AUGUSTA — The Fairfield woman charged in connection with the death of her newborn son nearly a year ago was in court Thursday with attorneys discussing possible plea deals in the case.

Kayla Stewart, 21, was indicted by a Somerset County grand jury in March on charges of both murder and manslaughter in connection with the death of the child on Dec. 30, 2015. The body of her unnamed infant son was found by police in a garage in January.

She pleaded not guilty later in March to the charges, which are Class A felonies punishable by 25 years to life in prison if convicted.

Skowhegan attorney John Martin, who is representing Stewart along with attorney Pamela Ames, said there was discussion at Thursday’s judicial settlement conference, but the parties are not ready to reveal any of the details or if a plea agreement has been reached.

“We discussed different scenarios of possible plea negotiations,” Martin said by phone Thursday afternoon. “We went back and forth and will be discussing it with Kayla. We’re not ruling out a trial; there is still that option.”

Results of that conference were not included in a court file, which was being returned to Somerset County, and further action in the case is to be scheduled by a court clerk in Somerset County. A number of documents in the court file are labeled as “impounded,” meaning they are not available for public view.

Stewart, who remains in custody at the Somerset County jail in East Madison, was brought to the Capital Judicial Center in Augusta for the conference before Maine Supreme Court Associate Justice Andrew Mead. The prosecutor is Assistant Attorney General John Alsop.

A court document filed Nov. 2, 2016, indicates the defense attorneys have been awaiting a report from Charles Robinson, a forensic psychologist, regarding “abnormal condition of the mind,” and states that a written report will not be available until late December.

Martin said Thursday he could not comment on whether Stewart had been placed at any time at the Riverview Psychiatric Center in Augusta or if she had undergone a forensic evaluation to determine mental competency.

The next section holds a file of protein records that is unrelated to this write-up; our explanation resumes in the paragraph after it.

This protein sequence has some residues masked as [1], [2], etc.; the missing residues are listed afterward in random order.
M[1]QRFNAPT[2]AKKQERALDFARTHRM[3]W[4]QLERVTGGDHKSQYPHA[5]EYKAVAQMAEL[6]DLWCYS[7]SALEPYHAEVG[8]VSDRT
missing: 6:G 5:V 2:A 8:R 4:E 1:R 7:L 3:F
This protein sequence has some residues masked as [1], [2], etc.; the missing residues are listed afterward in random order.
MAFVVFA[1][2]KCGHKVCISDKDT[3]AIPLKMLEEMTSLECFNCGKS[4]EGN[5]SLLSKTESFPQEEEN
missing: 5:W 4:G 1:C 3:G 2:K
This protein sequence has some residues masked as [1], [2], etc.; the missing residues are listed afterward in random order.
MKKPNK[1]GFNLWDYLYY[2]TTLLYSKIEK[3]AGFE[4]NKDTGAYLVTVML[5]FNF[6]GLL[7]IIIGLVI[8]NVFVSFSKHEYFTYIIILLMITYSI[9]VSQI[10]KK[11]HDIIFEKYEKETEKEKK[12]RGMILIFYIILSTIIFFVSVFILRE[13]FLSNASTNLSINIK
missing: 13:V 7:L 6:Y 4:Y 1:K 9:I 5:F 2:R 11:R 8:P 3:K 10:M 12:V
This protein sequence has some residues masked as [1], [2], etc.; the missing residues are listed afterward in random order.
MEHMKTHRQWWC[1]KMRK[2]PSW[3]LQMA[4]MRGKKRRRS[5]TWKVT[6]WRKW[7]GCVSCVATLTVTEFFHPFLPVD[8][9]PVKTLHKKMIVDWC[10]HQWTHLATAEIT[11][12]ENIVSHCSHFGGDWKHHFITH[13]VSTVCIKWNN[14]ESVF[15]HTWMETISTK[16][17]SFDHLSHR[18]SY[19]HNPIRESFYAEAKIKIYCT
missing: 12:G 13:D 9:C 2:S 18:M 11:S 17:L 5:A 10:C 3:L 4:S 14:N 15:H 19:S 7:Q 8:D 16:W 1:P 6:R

According to state prosecutors, Stewart allegedly murdered the child either by suffocating or strangling it or through neglect — by leaving it in a cold, unheated garage — after she gave birth.

Her mother, Lucille Stewart, reported a possible suspicious death to police in early January when she realized her daughter was no longer pregnant. Stewart was arrested on Jan. 22 after police said they found the remains of the baby in the garage of the home she shared with her boyfriend, who has not been charged.

A police affidavit filed in the case says that Stewart initially denied being pregnant and later gave state police multiple versions of what happened to the infant.

Stewart’s attorney at the time said Stewart had a miscarriage and panicked. The medical examiner, though, found that the full-term baby was born alive and died from asphyxiation or neglect. She allegedly later told a state police detective that she “made sure” the baby was dead.

The indictment for murder charges that Stewart caused the infant’s death through conduct that “manifested a depraved indifference to the value of human life.” The child’s date of birth listed in the indictment is Dec. 30, the same day as the alleged crimes.

The manslaughter indictment alleges that Stewart acted “recklessly or with criminal negligence” in the death of a child who had not yet reached the age of 6.

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